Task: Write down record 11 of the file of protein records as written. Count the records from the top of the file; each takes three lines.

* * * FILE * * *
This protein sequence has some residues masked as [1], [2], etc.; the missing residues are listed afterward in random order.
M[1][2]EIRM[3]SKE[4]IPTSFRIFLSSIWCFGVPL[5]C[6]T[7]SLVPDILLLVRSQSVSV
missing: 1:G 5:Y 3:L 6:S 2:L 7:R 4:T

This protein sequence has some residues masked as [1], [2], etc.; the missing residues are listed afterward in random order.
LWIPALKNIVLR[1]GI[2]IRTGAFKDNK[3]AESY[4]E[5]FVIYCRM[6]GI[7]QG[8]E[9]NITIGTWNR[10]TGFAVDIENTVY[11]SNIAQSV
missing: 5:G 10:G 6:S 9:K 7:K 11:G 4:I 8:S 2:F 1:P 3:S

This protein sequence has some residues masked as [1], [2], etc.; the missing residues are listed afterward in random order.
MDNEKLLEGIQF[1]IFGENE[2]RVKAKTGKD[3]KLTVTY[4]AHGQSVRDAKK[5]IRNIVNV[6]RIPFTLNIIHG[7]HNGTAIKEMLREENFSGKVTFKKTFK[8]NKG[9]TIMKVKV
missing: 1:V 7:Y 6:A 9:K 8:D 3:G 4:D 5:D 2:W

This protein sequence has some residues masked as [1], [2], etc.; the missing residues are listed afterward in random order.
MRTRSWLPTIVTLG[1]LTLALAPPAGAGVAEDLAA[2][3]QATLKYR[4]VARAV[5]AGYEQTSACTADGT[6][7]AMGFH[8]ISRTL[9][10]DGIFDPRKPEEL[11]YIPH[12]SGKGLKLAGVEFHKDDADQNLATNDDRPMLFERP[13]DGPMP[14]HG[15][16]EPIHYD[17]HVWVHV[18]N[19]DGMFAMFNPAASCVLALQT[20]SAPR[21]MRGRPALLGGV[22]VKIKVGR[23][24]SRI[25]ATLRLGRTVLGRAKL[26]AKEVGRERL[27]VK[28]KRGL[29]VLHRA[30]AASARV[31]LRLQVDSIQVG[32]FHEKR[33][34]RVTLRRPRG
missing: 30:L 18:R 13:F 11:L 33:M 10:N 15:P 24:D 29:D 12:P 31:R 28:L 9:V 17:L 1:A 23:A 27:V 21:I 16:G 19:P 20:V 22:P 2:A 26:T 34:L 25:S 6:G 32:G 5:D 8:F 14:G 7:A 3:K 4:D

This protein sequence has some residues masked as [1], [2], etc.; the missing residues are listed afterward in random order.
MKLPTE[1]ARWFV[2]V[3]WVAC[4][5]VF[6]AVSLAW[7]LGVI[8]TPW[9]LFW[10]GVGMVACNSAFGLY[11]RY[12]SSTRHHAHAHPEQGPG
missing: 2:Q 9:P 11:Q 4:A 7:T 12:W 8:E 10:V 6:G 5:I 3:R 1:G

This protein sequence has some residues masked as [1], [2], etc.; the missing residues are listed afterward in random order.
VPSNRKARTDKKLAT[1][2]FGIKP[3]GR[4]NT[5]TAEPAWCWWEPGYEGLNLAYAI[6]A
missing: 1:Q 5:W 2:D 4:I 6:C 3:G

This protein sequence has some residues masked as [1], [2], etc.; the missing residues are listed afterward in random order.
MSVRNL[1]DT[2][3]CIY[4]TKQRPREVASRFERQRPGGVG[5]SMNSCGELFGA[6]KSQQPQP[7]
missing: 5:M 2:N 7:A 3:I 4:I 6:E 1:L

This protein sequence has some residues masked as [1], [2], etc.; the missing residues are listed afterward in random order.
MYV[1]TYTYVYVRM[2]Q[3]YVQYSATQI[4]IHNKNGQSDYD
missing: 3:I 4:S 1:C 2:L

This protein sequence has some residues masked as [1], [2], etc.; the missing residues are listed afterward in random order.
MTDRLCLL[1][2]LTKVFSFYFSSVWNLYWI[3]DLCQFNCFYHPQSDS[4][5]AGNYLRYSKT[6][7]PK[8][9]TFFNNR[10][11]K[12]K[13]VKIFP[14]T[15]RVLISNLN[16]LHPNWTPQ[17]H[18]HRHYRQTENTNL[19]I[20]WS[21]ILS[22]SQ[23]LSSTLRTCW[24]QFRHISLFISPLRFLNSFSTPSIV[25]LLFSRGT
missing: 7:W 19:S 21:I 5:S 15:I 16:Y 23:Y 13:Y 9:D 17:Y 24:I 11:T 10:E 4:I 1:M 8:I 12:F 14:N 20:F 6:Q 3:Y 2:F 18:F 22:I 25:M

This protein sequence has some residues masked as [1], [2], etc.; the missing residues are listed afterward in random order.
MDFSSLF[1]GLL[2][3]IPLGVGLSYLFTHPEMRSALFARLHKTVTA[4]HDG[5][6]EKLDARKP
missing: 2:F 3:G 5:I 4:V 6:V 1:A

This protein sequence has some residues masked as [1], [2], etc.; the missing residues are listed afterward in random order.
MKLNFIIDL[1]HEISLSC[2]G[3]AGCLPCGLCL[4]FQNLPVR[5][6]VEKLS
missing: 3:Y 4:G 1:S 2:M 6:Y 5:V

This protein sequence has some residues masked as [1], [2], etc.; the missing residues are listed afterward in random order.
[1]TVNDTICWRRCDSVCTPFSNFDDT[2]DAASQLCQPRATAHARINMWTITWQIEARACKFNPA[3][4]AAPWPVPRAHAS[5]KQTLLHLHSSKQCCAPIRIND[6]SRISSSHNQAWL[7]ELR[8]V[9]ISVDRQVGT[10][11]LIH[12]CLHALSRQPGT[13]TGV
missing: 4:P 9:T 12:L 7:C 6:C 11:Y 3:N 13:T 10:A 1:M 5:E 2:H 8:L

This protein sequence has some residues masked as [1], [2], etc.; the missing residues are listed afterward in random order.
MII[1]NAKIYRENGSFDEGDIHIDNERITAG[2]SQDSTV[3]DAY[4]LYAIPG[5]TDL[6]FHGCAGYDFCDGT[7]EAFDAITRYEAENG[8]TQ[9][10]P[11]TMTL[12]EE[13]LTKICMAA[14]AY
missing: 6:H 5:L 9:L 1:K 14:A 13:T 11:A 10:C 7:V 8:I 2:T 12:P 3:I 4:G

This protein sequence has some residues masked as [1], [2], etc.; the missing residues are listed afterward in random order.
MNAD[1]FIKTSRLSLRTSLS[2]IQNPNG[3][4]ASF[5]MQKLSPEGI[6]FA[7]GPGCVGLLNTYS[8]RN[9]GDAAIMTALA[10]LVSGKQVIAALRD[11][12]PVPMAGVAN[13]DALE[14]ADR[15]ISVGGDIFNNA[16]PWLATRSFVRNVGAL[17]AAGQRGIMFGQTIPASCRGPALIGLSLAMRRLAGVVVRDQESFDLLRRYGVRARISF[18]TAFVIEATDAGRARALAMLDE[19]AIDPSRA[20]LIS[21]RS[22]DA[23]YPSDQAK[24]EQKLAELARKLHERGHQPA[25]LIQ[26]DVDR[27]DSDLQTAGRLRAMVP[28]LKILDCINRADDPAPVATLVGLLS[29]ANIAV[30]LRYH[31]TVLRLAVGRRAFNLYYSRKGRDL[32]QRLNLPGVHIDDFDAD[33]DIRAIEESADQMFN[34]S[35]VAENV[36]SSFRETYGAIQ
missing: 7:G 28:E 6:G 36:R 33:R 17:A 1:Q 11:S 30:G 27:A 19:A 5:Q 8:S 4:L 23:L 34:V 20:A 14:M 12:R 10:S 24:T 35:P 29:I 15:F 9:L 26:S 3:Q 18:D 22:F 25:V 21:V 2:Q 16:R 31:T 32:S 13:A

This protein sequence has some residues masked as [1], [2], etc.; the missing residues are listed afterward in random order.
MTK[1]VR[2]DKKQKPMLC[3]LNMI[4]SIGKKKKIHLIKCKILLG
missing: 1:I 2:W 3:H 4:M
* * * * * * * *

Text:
This protein sequence has some residues masked as [1], [2], etc.; the missing residues are listed afterward in random order.
MKLNFIIDL[1]HEISLSC[2]G[3]AGCLPCGLCL[4]FQNLPVR[5][6]VEKLS
missing: 3:Y 4:G 1:S 2:M 6:Y 5:V